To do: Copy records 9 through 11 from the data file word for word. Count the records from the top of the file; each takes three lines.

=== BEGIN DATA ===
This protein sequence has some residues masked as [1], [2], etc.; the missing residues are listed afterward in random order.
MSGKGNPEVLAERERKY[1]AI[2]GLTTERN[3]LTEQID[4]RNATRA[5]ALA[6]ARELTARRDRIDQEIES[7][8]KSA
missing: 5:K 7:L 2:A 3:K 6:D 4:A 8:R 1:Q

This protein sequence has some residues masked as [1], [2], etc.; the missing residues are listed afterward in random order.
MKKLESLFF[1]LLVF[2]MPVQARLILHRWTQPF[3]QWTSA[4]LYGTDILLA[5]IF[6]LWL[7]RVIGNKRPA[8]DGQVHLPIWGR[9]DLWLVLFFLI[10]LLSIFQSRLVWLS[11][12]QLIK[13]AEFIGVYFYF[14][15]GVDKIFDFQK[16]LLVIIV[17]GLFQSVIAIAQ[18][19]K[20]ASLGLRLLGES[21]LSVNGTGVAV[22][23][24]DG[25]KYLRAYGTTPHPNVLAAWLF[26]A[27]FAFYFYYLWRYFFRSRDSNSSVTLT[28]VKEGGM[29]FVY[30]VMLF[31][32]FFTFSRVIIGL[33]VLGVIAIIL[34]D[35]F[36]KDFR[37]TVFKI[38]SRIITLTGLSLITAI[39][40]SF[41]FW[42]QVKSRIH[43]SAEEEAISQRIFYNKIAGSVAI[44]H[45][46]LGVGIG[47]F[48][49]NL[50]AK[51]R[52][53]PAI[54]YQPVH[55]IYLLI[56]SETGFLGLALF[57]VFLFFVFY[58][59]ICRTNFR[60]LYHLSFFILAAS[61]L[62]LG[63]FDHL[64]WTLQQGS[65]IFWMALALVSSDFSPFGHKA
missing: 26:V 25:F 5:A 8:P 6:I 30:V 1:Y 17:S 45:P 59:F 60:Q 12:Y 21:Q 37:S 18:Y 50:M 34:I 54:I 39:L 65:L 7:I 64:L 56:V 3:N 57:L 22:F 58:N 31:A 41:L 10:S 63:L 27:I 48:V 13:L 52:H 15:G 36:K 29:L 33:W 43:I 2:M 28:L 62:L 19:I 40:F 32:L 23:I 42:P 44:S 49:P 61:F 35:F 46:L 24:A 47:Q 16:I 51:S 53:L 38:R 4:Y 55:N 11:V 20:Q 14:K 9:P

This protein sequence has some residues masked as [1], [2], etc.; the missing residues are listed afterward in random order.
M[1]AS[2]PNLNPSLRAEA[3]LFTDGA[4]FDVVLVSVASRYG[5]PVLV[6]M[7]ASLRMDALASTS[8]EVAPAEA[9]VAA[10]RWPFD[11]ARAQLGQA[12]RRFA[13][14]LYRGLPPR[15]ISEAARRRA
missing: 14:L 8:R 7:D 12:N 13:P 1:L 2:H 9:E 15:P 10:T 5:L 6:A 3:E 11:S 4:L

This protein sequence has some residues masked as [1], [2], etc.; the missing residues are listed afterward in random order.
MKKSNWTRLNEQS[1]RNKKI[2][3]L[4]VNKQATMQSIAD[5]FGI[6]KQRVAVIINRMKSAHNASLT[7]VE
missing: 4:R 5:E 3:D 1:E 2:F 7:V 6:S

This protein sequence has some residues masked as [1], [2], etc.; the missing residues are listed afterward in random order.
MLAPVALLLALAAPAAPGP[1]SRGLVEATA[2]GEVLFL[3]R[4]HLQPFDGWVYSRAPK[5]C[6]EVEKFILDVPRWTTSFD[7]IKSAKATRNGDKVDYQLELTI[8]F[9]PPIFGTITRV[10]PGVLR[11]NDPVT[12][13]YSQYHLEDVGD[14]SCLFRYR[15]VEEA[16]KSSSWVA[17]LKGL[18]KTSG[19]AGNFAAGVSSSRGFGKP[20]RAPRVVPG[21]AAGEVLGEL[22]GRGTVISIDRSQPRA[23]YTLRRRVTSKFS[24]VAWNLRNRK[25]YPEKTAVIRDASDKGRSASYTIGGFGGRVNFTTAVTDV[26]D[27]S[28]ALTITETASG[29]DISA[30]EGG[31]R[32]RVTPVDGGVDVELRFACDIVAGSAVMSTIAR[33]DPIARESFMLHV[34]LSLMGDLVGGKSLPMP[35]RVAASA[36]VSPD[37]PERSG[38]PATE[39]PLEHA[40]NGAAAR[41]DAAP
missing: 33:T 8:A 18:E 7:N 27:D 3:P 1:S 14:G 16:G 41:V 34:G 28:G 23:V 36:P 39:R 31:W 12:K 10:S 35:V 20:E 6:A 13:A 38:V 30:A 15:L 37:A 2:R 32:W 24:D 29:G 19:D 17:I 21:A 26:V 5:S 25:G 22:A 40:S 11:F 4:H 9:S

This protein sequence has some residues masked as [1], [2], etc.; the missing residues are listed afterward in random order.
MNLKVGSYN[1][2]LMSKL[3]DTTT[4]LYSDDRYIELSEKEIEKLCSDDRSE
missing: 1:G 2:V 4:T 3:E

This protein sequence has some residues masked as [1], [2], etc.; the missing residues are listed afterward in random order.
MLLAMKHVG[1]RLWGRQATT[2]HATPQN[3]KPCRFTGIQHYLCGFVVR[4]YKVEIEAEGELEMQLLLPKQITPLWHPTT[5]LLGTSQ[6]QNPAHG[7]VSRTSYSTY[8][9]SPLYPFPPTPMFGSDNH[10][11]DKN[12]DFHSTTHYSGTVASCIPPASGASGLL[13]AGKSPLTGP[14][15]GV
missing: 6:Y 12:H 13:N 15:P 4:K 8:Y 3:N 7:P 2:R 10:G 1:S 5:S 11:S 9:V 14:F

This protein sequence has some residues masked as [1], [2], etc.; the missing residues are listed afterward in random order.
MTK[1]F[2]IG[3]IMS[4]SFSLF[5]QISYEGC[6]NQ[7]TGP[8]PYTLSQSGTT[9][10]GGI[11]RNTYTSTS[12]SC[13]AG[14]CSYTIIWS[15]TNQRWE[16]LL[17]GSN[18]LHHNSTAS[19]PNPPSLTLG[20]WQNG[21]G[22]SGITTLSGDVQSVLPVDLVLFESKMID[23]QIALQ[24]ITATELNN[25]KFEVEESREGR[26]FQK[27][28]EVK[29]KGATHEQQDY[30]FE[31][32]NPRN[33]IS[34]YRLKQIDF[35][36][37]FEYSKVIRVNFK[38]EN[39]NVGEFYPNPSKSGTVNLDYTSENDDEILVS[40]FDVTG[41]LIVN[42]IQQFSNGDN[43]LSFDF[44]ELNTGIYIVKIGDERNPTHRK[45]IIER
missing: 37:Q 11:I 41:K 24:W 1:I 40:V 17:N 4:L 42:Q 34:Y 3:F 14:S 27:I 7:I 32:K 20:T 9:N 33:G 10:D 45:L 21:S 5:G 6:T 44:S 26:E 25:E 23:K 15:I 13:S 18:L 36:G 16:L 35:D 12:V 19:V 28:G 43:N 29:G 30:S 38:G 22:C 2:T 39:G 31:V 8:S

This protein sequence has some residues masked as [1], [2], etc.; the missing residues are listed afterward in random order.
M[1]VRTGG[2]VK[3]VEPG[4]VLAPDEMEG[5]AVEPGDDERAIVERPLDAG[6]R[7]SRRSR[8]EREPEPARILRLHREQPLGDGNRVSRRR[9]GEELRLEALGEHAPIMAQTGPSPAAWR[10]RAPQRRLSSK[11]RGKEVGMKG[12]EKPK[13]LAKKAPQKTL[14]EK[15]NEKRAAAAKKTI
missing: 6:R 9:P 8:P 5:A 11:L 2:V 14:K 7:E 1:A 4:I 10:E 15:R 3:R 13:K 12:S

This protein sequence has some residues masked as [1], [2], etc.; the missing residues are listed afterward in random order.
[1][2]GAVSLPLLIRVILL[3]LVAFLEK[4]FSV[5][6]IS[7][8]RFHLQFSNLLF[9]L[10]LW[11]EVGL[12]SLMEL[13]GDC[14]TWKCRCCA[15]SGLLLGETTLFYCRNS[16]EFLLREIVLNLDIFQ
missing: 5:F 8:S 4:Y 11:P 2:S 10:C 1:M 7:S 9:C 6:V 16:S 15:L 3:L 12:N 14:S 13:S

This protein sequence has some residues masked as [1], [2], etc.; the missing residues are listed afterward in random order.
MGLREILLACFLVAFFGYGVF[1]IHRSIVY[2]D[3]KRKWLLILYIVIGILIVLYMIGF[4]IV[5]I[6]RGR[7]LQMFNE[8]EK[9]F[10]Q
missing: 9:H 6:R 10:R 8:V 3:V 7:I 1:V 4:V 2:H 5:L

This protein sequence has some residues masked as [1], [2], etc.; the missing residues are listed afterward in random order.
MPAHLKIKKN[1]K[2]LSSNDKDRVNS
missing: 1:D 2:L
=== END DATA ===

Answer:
This protein sequence has some residues masked as [1], [2], etc.; the missing residues are listed afterward in random order.
M[1]VRTGG[2]VK[3]VEPG[4]VLAPDEMEG[5]AVEPGDDERAIVERPLDAG[6]R[7]SRRSR[8]EREPEPARILRLHREQPLGDGNRVSRRR[9]GEELRLEALGEHAPIMAQTGPSPAAWR[10]RAPQRRLSSK[11]RGKEVGMKG[12]EKPK[13]LAKKAPQKTL[14]EK[15]NEKRAAAAKKTI
missing: 6:R 9:P 8:P 5:A 11:L 2:V 14:K 7:E 1:A 4:I 10:E 15:R 3:R 13:K 12:S

This protein sequence has some residues masked as [1], [2], etc.; the missing residues are listed afterward in random order.
[1][2]GAVSLPLLIRVILL[3]LVAFLEK[4]FSV[5][6]IS[7][8]RFHLQFSNLLF[9]L[10]LW[11]EVGL[12]SLMEL[13]GDC[14]TWKCRCCA[15]SGLLLGETTLFYCRNS[16]EFLLREIVLNLDIFQ
missing: 5:F 8:S 4:Y 11:P 2:S 10:C 1:M 7:S 9:C 6:V 16:S 15:L 3:L 12:N 14:S 13:S

This protein sequence has some residues masked as [1], [2], etc.; the missing residues are listed afterward in random order.
MGLREILLACFLVAFFGYGVF[1]IHRSIVY[2]D[3]KRKWLLILYIVIGILIVLYMIGF[4]IV[5]I[6]RGR[7]LQMFNE[8]EK[9]F[10]Q
missing: 9:H 6:R 10:R 8:V 3:V 7:I 1:V 4:V 2:H 5:L